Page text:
This is not an easy article to write. I have been hurt by someone very close to me and I know that I need to forgive that person, but it is easier said than done. Intellectually, I know that until I can forgive, I will stew in my resentment and hurt – harming myself, not the person who hurt me.I could seek revenge, but countering a wrong with a wrong is… well, wrong.
What to do?
As I reside in the limbo between true forgiveness and painful hurt, I struggle with the tug-of-war between heart and head. I won’t seek revenge, but I am also not ready to forgive despite the realization that forgiving is precisely what I have to do to stop hurting. People don’t ask to be hurt, but the offended must be the ones to initiate the resolve.
Forgiveness is the pill we must swallow when we suffer from hurt inflicted by others. We must move past the feelings of a hurt-felt heart and use our reason, our mind, to guide us to healing. Age, maturity, teaches us to “let it go,” “forgive and forget,” but sound reason does not manifest a quick cure. It does, however, keep us from making a bigger mistake. The mind must win the tug-of-war between heart and head. To do otherwise, we would be hurting ourselves even more.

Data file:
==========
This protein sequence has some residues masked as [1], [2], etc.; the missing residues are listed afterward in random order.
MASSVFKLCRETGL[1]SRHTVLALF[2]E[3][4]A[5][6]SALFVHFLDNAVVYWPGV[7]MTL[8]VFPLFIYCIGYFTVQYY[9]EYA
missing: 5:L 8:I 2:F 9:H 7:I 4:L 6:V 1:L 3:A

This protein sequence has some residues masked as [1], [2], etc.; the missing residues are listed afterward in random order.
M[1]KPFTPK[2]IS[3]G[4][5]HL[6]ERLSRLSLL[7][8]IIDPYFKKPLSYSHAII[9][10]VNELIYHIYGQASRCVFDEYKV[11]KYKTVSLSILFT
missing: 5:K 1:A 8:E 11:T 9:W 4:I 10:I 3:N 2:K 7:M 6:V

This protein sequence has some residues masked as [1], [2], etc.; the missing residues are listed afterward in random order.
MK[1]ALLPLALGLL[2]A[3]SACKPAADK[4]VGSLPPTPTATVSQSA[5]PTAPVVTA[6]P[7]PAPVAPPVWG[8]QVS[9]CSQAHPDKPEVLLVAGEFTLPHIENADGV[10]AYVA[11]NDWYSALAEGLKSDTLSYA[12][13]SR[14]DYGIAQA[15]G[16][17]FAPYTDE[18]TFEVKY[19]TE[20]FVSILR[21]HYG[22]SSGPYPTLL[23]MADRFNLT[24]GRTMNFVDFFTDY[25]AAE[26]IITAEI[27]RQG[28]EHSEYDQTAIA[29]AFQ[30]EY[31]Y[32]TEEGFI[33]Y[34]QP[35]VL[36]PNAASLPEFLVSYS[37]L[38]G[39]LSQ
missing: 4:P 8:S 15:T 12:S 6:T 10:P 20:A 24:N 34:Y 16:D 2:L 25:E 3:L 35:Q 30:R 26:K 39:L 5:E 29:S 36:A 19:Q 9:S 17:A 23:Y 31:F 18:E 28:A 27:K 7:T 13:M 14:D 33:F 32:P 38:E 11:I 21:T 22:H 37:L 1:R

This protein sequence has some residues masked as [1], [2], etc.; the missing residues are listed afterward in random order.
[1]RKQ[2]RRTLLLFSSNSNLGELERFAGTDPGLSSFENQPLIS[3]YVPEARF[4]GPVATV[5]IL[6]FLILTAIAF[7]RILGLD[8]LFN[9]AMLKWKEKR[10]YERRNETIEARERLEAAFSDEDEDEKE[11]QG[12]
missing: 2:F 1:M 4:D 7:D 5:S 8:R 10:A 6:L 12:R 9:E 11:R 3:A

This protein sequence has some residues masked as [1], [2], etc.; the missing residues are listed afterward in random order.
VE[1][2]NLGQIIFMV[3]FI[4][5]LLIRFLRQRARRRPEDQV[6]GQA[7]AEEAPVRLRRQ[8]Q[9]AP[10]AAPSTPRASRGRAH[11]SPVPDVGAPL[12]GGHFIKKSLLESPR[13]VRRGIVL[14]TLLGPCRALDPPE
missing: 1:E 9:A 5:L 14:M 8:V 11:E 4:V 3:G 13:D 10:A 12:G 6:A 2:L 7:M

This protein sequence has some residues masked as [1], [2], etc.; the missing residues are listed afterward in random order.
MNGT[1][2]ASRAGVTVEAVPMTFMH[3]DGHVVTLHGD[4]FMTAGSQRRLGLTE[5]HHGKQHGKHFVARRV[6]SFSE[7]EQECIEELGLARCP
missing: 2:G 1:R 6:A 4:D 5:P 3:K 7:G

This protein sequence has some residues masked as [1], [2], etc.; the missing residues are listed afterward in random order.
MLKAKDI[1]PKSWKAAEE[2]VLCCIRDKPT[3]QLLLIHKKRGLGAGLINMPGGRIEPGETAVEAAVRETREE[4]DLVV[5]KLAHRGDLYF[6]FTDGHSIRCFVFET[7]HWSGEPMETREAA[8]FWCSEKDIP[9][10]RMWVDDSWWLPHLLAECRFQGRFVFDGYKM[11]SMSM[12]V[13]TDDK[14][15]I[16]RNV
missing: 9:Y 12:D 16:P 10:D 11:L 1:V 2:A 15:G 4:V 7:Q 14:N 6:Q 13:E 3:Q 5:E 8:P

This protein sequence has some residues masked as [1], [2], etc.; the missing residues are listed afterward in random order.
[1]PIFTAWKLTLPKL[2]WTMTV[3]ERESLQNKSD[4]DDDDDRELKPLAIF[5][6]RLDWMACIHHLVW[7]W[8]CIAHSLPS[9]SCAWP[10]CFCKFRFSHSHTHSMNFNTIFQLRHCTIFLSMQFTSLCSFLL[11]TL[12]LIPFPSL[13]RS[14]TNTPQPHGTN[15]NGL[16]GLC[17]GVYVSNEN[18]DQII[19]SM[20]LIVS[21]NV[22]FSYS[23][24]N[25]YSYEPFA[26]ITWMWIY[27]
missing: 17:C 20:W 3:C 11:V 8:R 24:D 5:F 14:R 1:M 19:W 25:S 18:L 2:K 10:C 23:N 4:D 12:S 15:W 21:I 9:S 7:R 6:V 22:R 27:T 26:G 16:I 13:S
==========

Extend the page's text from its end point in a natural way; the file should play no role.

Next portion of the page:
How do we make the head win?
When our heart and mind are conflicted, thinking more about the offense will only exasperate the situation; we need to distract the mind. Our thoughts need to move on, get off-track, and the best way to distract the mind is to busy the hands.
Performing tasks like cooking, gardening, car maintenance, writing, anything that requires the mind to think about what the hands are doing will give our heart and head the time to eclipse the pain and coalesce into a more productive, positive realm. Manual exercise restores the balance to life necessary to heal. The sooner we become productive, the quicker we will be able to forgive. Busying the hands also gives us the time to move past the initial harm. We still may feel hurt, but the hurt won’t feel as deep. The urge for revenge will pass; the head eventually wins.
If you’ve been hurt and find yourself in the tug-of-war between heart and head it may be helpful to take the Forgiveness Test created by Dr. Susan Brown as part of her doctoral dissertation at Fuller Theological Seminary. It is a 14-question, multiple-choice test which helps to identify personal thoughts and behaviors regarding forgiveness. I took the test and discovered I’m half-way there.
What I neglected to consider (as I wallowed in my self-pity) was the source of the problem. Question 13, “I looked for the source of the problem and tried to correct it,” caused a light bulb to go off in my head. Again, the heart was clouding my rational thought. The test made me realize that if I don’t want to be hurt by this person again, I should look for the source of the problem and work to correct it. Being hurt involves two people. Forgiveness is what I do, but that is only half the solution. Resolving the source of the hurt involves both of us. That is what’s necessary for true reconciliation and lasting peace…the ability to truly forgive and forget, forever.
I’m glad I took the test and I’m glad I wrote this article. I took the time to busy my hands. I don’t feel as hurt now as I did when I began writing. I’m getting closer to true forgiveness and realize I have more work to do before all is well again. In the end, my head won, but so did my heart.